REVIEW - Process Patterns - Building Large-Scale Systems Using Object Technology


Process Patterns

Building Large-Scale Systems Using Object Technology


Scott W. Ambler



Cambridge University Press (1998)




Francis Glassborow


April 1999



If you work in the software industry you should take time to read this book, thoughtfully.

Let me start by getting the largest single irritant in this book off by chest. Throughout the Forward and Preface the author continues to refer to two books, the one being reviewed here and another volume titled More Process Patterns . It is infuriating to be told that everyone should read chapter 10 of a book they have not got, and which does not even appear on the list of series titles at the front of the book. I hope that the publishers have release of this second book marked as 'most urgent.' The author describes a process pattern to be a collection of general techniques, actions, and/or tasks (activities) for developing object- oriented software. The biggest quarrel I have with that is the end of the sentence. I can see no reason for claiming some special constraint that they apply only to object-orientation, and in general I do not see why they are something specially related to software. Certainly this book applies the process pattern concept to software and the author claims that he is focusing specifically on object-oriented software.

There is a considerable input from the Capability Maturity Model into the general principles provided by this book. Like the CMM the author is at pains to point out that he is not trading in quick fixes or silver bullets - good, I am getting tired of those that make unattainable promises that seduce management into blaming employees for not being miracle workers.

I think the author is stretching things a little by using the word pattern. Certainly the book distils the wisdom of experience but it does not result in a pattern catalogue as we might expect from other forms of software pattern. What we do have is a codification of good development processes coupled with a warning that you must work at them. Blindly using a codified process is probably worse than nothing as it will add a layer of paper- pushing to already over-burdened employees. The frequent check-lists found in this book must be followed in spirit. It is no good just checking the item 'Access to key users, technical experts, and financial experts has been obtained.' You must understand why that is important and what is achieved by contact. It is not much use having access to technical experts if you do not consult them or ignore what they have to say when you do.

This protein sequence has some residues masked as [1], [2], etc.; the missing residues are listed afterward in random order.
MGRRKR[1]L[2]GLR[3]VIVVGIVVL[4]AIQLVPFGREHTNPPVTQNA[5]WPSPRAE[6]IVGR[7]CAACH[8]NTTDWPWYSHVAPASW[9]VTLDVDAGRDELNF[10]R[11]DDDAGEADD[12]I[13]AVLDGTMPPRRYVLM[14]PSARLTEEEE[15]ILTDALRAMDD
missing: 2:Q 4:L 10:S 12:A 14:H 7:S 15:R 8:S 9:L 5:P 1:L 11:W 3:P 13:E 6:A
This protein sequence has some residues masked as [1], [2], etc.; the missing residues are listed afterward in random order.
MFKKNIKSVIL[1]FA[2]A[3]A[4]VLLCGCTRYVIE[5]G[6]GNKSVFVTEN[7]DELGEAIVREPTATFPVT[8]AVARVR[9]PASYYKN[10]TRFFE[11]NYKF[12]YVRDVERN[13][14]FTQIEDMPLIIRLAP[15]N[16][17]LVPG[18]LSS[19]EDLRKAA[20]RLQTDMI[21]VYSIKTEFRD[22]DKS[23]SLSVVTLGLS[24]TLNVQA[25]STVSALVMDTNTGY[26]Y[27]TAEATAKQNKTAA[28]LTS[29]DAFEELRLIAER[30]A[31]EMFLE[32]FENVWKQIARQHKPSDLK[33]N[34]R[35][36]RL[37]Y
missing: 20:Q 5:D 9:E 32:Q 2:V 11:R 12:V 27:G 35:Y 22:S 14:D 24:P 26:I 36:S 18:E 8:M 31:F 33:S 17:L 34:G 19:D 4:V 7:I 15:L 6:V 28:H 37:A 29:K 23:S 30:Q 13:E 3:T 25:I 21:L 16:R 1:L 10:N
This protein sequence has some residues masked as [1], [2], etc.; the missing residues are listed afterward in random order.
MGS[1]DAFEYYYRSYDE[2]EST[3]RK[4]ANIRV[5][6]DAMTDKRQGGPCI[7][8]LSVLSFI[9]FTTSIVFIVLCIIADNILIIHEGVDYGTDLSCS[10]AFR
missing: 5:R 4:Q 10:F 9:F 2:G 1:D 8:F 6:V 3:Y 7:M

Like much that is written in this area, solitary study will get you nowhere. First read the book, then tactfully persuade others to do so, including members of the management. If you cannot get support from the latter, go and do something else because you will be wasting your time otherwise.

When you have read this book (which if you either are, to intend to be, involved in large scale software development you should do.) then wait for the right moment to offer it to those with the ability to make changes. In the meantime you can make use of some of the tips that the author has scattered through this book. For example, you may be a simple programmer but the tip (on page 154) 'Invest the time to learn the basics of finance' is well worth taking. I have lost count of the number of times I have heard of an employee loosing an argument about resources, methodology etc. simply because they had too little understanding of finance. Show management that you understand the bottom line and convince them that your proposal will have a positive impact and you are almost home. Indeed belief that you have considered finance will gain you a lot of ground.

If you work in the software industry you should take time to read this book, thoughtfully.

Book cover image courtesy of Open Library.

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